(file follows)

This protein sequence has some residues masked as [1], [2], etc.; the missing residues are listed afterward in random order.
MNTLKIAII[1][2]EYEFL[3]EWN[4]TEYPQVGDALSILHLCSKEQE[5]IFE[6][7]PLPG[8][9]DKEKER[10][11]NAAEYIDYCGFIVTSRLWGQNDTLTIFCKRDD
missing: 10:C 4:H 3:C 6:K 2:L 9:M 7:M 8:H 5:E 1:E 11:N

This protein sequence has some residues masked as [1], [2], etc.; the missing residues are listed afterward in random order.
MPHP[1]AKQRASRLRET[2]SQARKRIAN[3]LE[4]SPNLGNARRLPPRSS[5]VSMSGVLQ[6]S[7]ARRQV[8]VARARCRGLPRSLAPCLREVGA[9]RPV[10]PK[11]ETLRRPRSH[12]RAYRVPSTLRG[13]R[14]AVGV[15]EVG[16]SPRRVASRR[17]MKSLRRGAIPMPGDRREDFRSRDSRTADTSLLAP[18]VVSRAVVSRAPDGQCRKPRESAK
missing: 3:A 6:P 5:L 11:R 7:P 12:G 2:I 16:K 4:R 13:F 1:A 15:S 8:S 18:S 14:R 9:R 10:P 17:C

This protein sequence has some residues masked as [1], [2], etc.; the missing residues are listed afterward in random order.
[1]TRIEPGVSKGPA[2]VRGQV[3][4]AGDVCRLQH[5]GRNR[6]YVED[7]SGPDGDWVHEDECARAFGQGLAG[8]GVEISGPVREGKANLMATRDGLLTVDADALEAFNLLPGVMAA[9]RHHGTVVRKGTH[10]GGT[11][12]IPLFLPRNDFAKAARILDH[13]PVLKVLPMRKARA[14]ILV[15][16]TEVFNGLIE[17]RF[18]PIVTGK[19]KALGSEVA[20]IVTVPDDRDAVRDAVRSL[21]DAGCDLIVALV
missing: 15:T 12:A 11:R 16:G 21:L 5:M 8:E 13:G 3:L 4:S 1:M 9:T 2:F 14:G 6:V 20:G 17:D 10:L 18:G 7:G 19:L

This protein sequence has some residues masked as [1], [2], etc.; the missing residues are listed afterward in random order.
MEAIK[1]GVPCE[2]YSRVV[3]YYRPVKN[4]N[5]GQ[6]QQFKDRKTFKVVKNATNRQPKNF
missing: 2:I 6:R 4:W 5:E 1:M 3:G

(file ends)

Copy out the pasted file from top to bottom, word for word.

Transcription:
This protein sequence has some residues masked as [1], [2], etc.; the missing residues are listed afterward in random order.
MNTLKIAII[1][2]EYEFL[3]EWN[4]TEYPQVGDALSILHLCSKEQE[5]IFE[6][7]PLPG[8][9]DKEKER[10][11]NAAEYIDYCGFIVTSRLWGQNDTLTIFCKRDD
missing: 10:C 4:H 3:C 6:K 2:L 9:M 7:M 8:H 5:E 1:E 11:N

This protein sequence has some residues masked as [1], [2], etc.; the missing residues are listed afterward in random order.
MPHP[1]AKQRASRLRET[2]SQARKRIAN[3]LE[4]SPNLGNARRLPPRSS[5]VSMSGVLQ[6]S[7]ARRQV[8]VARARCRGLPRSLAPCLREVGA[9]RPV[10]PK[11]ETLRRPRSH[12]RAYRVPSTLRG[13]R[14]AVGV[15]EVG[16]SPRRVASRR[17]MKSLRRGAIPMPGDRREDFRSRDSRTADTSLLAP[18]VVSRAVVSRAPDGQCRKPRESAK
missing: 3:A 6:P 5:L 11:R 7:P 12:G 2:I 16:K 4:R 13:F 1:A 15:S 8:S 18:S 14:R 9:R 10:P 17:C

This protein sequence has some residues masked as [1], [2], etc.; the missing residues are listed afterward in random order.
[1]TRIEPGVSKGPA[2]VRGQV[3][4]AGDVCRLQH[5]GRNR[6]YVED[7]SGPDGDWVHEDECARAFGQGLAG[8]GVEISGPVREGKANLMATRDGLLTVDADALEAFNLLPGVMAA[9]RHHGTVVRKGTH[10]GGT[11][12]IPLFLPRNDFAKAARILDH[13]PVLKVLPMRKARA[14]ILV[15][16]TEVFNGLIE[17]RF[18]PIVTGK[19]KALGSEVA[20]IVTVPDDRDAVRDAVRSL[21]DAGCDLIVALV
missing: 15:T 12:A 11:R 16:G 21:L 5:M 8:E 13:G 3:L 4:S 1:M 9:T 2:F 14:G 6:V 20:G 17:D 10:L 18:G 7:G 19:L

This protein sequence has some residues masked as [1], [2], etc.; the missing residues are listed afterward in random order.
MEAIK[1]GVPCE[2]YSRVV[3]YYRPVKN[4]N[5]GQ[6]QQFKDRKTFKVVKNATNRQPKNF
missing: 2:I 6:R 4:W 5:E 1:M 3:G